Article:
» Full Dark, No Stars - Stephen King's new novella questions mankind's ability to trust others.
[02.21.2011 by Bridget Doyle]


 » The Top 30 Albums of 2010 - Fashionably, fabulously late, our favorite music (and believe me, there was a LOT) of 2010, the year that some have called the best year for music ever. And only some of those fools work here. Plenty of usual suspects, lots of ties and a few surprises that I won't spoil, including our unexpected #1.
[12.24.2010 by The LAS Staff]


 » Live: Surfer Blood/The Drums at Lincoln Hall, Chicago, IL - Remember when Weezer used to put together records that you could sing along to and rock out to? That's what Surfer Blood's show was like!
[11.04.2010 by Cory Tendering]

Music Reviews

Screaming Females - Castle Talk
»Screaming Females
Castle Talk
Don Giovanni
Trent Reznor & Atticus Ross - The Social Network [Original Soundtrack]
»Trent Reznor & Atticus Ross
The Social Network [Original Soundtrack]
The Null Corporation
Deerhunter - Halcyon Digest
Halcyon Digest
No Age - Everything in Between
»No Age
Everything in Between
Sub Pop
Robyn - Body Talk Pt. 1/ Body Talk Pt. 2
Body Talk Pt. 1/ Body Talk Pt. 2
The Walkmen - Lisbon
»The Walkmen
Fat Possum
Pro-Twelve Thinker
Strictly Amateur Films

Rating: 4/10 ?

November 10, 2005
Although this record definitely doesn't knock me off my feet, it may be worth a listen by all those noise lovers out there. Formed by Brian Esser and Jason Temple in Longwood (a suburb of Orlando), Yip-Yip may be regarded as the new acquisition in the world of a certain art form that finds its G-spot near a multitude of keyboards and synthesizers.

First self-released as a CD-R in 2003 and limited to 300 copies, Pro-Twelve Thinker is now re-issued on Strictly Amateur Films. I don't know about you, dear reader, but I could go to sleep without all these disassembled gushes of notes, spilled as if "harmony" and "rhythm" were not words of their dictionary. I wouldn't go as far as stating that this music is structure-less - because it does have one - but theirs is rather difficult to ascertain.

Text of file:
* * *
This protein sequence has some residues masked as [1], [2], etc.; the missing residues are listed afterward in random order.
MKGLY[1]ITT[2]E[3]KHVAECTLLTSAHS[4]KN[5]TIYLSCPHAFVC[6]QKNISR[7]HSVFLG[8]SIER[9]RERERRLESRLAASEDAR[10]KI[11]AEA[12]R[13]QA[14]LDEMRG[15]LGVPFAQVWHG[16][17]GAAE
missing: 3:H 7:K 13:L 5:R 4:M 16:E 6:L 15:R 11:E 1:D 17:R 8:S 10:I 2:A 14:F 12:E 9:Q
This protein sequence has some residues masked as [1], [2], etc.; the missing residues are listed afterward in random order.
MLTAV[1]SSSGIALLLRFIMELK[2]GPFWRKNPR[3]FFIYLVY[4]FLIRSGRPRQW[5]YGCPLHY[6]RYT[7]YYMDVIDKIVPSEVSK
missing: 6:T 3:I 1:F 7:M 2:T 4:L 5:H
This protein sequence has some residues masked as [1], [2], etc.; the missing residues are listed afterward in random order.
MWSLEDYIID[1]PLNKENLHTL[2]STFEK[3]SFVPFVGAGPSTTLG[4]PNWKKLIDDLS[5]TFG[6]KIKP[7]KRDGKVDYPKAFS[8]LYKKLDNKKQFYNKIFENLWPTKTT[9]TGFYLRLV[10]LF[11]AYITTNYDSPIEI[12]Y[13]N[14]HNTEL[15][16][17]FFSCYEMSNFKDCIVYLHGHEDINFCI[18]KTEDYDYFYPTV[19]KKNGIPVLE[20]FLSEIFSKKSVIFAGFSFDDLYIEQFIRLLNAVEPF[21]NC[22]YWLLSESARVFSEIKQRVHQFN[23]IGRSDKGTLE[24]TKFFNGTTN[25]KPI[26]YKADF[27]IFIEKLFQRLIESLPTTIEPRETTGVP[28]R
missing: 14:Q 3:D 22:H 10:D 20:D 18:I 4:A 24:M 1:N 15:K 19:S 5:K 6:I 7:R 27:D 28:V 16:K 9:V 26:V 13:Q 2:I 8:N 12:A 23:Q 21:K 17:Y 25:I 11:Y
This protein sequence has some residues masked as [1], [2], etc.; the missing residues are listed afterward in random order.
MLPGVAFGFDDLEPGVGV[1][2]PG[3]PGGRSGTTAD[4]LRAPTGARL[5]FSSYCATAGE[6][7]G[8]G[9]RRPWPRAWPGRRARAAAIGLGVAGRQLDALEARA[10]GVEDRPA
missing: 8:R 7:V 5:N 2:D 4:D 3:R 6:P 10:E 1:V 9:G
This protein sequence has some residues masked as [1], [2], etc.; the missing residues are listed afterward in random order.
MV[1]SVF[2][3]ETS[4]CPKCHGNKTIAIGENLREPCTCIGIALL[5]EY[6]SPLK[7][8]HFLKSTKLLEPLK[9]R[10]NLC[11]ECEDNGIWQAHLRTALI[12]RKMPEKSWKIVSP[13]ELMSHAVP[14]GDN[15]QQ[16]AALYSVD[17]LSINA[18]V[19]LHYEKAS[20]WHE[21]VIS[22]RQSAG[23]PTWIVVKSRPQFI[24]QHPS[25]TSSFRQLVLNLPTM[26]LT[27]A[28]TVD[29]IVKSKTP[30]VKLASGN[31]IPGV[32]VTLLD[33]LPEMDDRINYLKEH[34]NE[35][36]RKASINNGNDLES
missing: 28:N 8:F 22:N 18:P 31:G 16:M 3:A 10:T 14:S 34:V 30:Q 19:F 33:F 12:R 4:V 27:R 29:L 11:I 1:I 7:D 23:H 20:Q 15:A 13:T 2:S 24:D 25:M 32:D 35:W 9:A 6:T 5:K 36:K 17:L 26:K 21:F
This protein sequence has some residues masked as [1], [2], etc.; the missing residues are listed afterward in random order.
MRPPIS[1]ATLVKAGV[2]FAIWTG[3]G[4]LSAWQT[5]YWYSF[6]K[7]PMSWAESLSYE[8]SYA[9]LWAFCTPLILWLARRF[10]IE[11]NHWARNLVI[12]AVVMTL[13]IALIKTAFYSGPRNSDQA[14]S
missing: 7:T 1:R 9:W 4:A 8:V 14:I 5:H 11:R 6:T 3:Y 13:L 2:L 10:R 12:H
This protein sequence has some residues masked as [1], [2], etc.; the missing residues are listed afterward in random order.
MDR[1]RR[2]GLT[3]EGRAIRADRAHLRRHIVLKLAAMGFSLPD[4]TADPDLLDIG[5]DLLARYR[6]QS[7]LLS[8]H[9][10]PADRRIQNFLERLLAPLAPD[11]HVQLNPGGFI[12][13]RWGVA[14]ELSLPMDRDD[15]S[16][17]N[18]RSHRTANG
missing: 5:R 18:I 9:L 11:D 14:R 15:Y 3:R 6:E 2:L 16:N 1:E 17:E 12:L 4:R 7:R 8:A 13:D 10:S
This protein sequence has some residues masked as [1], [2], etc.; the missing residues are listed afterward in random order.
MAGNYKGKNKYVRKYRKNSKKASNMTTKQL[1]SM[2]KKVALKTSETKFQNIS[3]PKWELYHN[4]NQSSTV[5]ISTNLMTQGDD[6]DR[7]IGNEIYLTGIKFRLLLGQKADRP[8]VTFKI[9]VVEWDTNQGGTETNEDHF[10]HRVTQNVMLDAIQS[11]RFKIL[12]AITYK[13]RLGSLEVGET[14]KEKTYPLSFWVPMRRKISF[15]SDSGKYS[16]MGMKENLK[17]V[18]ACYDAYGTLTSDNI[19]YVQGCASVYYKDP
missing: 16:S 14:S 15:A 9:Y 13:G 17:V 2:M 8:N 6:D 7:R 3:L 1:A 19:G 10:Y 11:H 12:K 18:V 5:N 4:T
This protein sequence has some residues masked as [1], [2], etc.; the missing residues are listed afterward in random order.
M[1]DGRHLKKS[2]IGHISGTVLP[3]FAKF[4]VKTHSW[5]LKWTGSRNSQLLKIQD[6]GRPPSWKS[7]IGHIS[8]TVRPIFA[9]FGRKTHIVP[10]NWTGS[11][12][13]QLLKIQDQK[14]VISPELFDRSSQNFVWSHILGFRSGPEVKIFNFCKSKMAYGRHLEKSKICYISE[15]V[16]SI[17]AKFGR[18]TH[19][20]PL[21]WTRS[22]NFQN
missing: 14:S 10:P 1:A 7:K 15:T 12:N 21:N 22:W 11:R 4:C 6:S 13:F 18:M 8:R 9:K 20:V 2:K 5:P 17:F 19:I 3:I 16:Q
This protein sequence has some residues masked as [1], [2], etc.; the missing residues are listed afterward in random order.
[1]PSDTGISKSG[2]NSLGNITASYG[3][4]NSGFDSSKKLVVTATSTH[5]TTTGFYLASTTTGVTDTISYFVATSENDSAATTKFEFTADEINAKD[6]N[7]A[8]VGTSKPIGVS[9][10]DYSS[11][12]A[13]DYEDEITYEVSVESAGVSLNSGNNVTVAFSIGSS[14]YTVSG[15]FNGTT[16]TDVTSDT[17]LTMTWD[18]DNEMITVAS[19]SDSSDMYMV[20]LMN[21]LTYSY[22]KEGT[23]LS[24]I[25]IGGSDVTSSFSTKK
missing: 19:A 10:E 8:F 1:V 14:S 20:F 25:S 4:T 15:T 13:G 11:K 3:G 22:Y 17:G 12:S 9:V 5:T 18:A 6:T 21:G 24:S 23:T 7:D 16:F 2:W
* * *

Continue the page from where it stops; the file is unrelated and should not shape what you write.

Probably poured into a hiss-swamped tape recorder, "100 MPH Checker Champ" is a pictorial map of noise, pulling hard at the very fabric of the song (wait; let's call it a 'piece' or whatever, not song). A handful of tracks later and there comes the obnoxious "High Heel to Mammal", which sounds like a serrated knife chopping your arm off, with all its blips chiming in agonizing pain. Undoubtedly, the problem with this album is that it barely gives itself oxygen, placing a turbine of resounding paraphernalia at the helm most of the time.

Constant reruns of Pro-Twelve Thinker induce terrible headaches and a sense of animosity toward the outside world; a regular human being needs some puffs of fresh air to breathe. I can only hope that one day this noise-related scene will become out of vogue, and out of the renewed ghetto will emerge a refilled set of bands, willing to please themselves as well all music enthusiasts. Until then, I shall put this out to temporary pasture, and that's the best I can do.

But find out for yourself and your tolerances: you may find this as remarkable a statement as Marvin Gaye's languid howl on "Sexual Healing". That's the beauty of music, and certainly that of noise and whatnot. That being said, the naďve, childish drawings inside its liner notes are inspired.

Reviewed by Helder Gomes
Currently living on the south bank of the Tagus river, in Portugal, Helder Gomes is a working class hero. He is a journalist for the local radio station Rádio Nova Anten. In his spare time, he skates and watches many odd movies. He is in love with the French nouvelle vague, and the Danish/Swedish invasion. He writes for a number of publications, on the Internet or otherwise, notably the underground Portuguese magazine Mondo Bizarre, and the Jazz Review website. He is also the news collector and a staff witer for the adorable Lost at Sea. Oh, and there is also the Coffee Breakz radio show that he tries to host every Saturday.

See other reviews by Helder Gomes



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